Government proposals to transfer the costs of youth remand to local authorities will leave councils severely out of pocket, with a £7.3m funding shortfall in London alone.
That was the warning from London Councils today, which is urging the government to delay the plans to give local authorities the time and resources to develop solutions.
The proposed changes are part of the Legal Aid, Sentencing and Punishment of Offenders Act and will see all children remanded in custody given looked-after status from 3 December. As a result, the costs of youth remand will be transferred to local authorities in April.
The government predicts a 15% fall in costs through increased remand thresholds and plans to cut local authorities’ funding accordingly, but London Councils strongly disputes this analysis.
The 15% reduction assumes a corresponding 15% fall in the use of secure remand, the body, which represents the capital’s 33 councils, said. It claimed this prediction is unrealistic in a high need region like London, where the changes are likely to cost boroughs “at least £1.4million in the first year alone”.
Mayor Jules Pipe, chair of London Councils, said: “While we support the reforms in principle, it is clearly wrong that London, as a region with high levels of youth offending, is bearing the burden of these changes to youth remand.”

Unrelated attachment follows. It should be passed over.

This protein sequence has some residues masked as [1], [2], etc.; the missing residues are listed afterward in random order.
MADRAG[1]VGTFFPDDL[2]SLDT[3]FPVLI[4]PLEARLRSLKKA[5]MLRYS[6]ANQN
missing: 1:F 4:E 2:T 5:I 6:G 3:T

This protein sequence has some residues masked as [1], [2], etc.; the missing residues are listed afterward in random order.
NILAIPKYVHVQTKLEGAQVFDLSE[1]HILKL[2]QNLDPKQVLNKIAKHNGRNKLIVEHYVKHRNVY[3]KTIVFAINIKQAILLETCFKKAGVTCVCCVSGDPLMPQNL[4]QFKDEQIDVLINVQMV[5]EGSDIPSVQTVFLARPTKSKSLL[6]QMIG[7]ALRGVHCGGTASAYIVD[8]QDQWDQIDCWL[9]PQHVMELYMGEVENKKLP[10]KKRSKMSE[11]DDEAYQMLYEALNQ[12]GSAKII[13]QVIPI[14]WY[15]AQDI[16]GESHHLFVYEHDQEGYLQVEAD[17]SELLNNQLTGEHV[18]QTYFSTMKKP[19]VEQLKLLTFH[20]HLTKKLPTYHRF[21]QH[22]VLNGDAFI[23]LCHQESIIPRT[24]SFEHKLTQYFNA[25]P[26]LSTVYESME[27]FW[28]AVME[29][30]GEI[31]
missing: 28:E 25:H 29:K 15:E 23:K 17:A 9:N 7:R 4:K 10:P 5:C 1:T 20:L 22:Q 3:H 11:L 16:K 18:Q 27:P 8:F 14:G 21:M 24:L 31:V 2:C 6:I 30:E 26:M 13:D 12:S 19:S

“To ease the transition, the government should delay the proposed cut to youth funding by at least a year to allow local authorities sufficient time and resources to develop innovative local solutions to overcome this drop in funding.”
Giving remanded children looked-after status could incur costs of around £500,000 per year, London Councils said, leaving some areas out of pocket if the plans are not funded properly.
The removal of Youth Justice Board funding towards the cost of secure children’s homes and secure training centres also creates a new burden, the body said.
In a statement it said: “As the Ministry of Justice acknowledges, the removal of this two-thirds subsidy will leave a national local government shortfall of £16 million, of which £5.8 million is in London.
“The combined cost of the removal of this subsidy, alongside a 15% reduction in overall funding, equates to a London shortfall of £7.3 million, according to the MoJ’s own figures.”